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Treatment of Newly Diagnosed Childhood Soft Tissue Sarcoma


    Sclerosing epithelioid fibrosarcoma

    Sclerosing epithelioid fibrosarcoma is another rare, usually low-grade, sarcoma. It is typically treated with complete surgical excision.

    Skeletal Muscle Tumors


    There are three forms of rhabdomyosarcoma:

    • Embryonal, plus subtypes of botryoid and spindle cells.
    • Alveolar.
    • Pleomorphic, also known as anaplastic sarcoma.

    Refer to the PDQ summary on Childhood Rhabdomyosarcoma Treatment for more information.

    Smooth Muscle Tumors


    A 24-year retrospective analysis of the Italian cooperative group identified one child with leiomyosarcoma.[5] A retrospective analysis of the St. Jude Children's Research Hospital (SJCRH) experience from 1962 to 1996 identified 40 children with nonrhabdomyosarcomatous STS; none had leiomyosarcoma.[51] Among 43 children with HIV/AIDS who developed tumors, eight developed Epstein-Barr virus–associated leiomyosarcoma.[52] Survivors of hereditary retinoblastoma have a statistically significant increased risk of developing leiomyosarcoma and 78% of these were diagnosed 30 or more years after the initial diagnosis of retinoblastoma.[53]

    So-called Fibrohistiocytic Tumors

    So-called fibrohistiocytic tumors include the following tumor subtypes:

    • Plexiform fibrohistiocytic tumor.
    • Undifferentiated pleomorphic sarcoma/malignant fibrous histiocytoma.
      • Giant cell.
      • Inflammatory.
      • Myxoid/high-grade myxofibrosarcoma.
      • Pleomorphic.

    Plexiform fibrohistiocytic tumor

    Plexiform histiocytic tumor is a rare, low- to intermediate-grade tumor that most commonly affects children and young adults. Depending on the series, the median age at presentation ranges from 8 to 14.5 years; however, the tumor has been described in patients as young as 3 months.[54,55]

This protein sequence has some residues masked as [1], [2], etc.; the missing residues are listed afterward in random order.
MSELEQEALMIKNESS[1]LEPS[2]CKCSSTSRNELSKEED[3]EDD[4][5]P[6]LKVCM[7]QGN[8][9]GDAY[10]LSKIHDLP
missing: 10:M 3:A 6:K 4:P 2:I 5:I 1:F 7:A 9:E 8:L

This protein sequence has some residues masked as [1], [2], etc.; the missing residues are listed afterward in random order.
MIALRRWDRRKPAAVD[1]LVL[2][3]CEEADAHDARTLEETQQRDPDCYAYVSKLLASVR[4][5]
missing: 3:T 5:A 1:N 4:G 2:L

The tumor commonly arises as a painless mass in the skin or subcutaneous tissue and most often involves the upper extremities, including the fingers, hand, and wrist.[56,57,58] There are rare reports of spread to regional lymph nodes or the lungs.[54,58,59]

    No consistent chromosomal anomalies have been detected but a t(4;15)(q21;q15) has been reported.[60]


    Surgery is the treatment of choice but local recurrence has been reported in 12% to 50% of cases.[61]

    Undifferentiated pleomorphic sarcoma/malignant fibrous histiocytoma (high-grade)

    At one time, malignant fibrous histiocytoma was the single most common histiotype among adults with STSs. Since it was first recognized in the early 1960s, malignant fibrous histiocytoma has been plagued by controversy in terms of both its histogenesis and its validity as a clinicopathologic entity. The latest World Health Organization classification no longer includes malignant fibrous histiocytoma as a distinct diagnostic category but rather as a subtype of an undifferentiated pleomorphic sarcoma.[62]


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